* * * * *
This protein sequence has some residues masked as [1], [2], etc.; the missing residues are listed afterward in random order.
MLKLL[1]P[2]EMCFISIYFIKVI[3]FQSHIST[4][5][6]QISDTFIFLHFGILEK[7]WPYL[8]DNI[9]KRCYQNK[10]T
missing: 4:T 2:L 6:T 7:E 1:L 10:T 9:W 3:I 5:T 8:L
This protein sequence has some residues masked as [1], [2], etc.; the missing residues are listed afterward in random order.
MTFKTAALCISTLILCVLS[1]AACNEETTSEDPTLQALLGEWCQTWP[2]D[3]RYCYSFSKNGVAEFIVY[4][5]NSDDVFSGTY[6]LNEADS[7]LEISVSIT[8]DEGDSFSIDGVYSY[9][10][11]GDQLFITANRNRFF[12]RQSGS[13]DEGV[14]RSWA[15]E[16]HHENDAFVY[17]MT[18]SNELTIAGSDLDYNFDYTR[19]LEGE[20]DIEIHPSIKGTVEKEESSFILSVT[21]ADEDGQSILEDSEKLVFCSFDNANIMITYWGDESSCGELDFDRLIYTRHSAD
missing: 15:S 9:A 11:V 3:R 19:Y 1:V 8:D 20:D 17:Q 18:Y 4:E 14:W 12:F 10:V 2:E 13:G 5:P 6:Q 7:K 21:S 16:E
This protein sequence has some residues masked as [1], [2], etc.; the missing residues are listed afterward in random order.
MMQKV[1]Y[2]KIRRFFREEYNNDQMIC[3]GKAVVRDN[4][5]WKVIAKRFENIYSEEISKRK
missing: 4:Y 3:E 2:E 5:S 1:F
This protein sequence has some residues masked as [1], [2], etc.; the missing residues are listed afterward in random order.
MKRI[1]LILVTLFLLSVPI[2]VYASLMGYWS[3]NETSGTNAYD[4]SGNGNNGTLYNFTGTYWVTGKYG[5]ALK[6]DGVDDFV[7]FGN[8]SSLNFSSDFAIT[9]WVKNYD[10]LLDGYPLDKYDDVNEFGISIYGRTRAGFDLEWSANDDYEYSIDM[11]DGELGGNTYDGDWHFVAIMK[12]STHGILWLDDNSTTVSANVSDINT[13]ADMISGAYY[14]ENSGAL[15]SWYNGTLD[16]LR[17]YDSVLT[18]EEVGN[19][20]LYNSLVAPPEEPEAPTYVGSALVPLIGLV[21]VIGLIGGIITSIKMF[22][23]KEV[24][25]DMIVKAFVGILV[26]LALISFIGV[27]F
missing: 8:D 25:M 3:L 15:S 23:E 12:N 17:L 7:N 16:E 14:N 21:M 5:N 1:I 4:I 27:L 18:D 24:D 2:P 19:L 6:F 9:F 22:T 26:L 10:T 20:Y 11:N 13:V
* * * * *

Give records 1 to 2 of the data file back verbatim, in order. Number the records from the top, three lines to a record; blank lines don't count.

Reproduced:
This protein sequence has some residues masked as [1], [2], etc.; the missing residues are listed afterward in random order.
MLKLL[1]P[2]EMCFISIYFIKVI[3]FQSHIST[4][5][6]QISDTFIFLHFGILEK[7]WPYL[8]DNI[9]KRCYQNK[10]T
missing: 4:T 2:L 6:T 7:E 1:L 10:T 9:W 3:I 5:T 8:L
This protein sequence has some residues masked as [1], [2], etc.; the missing residues are listed afterward in random order.
MTFKTAALCISTLILCVLS[1]AACNEETTSEDPTLQALLGEWCQTWP[2]D[3]RYCYSFSKNGVAEFIVY[4][5]NSDDVFSGTY[6]LNEADS[7]LEISVSIT[8]DEGDSFSIDGVYSY[9][10][11]GDQLFITANRNRFF[12]RQSGS[13]DEGV[14]RSWA[15]E[16]HHENDAFVY[17]MT[18]SNELTIAGSDLDYNFDYTR[19]LEGE[20]DIEIHPSIKGTVEKEESSFILSVT[21]ADEDGQSILEDSEKLVFCSFDNANIMITYWGDESSCGELDFDRLIYTRHSAD
missing: 15:S 9:A 11:V 3:R 19:Y 1:V 8:D 20:D 17:Q 18:Y 4:E 14:W 12:F 10:V 2:E 13:G 5:P 6:Q 7:K 21:S 16:E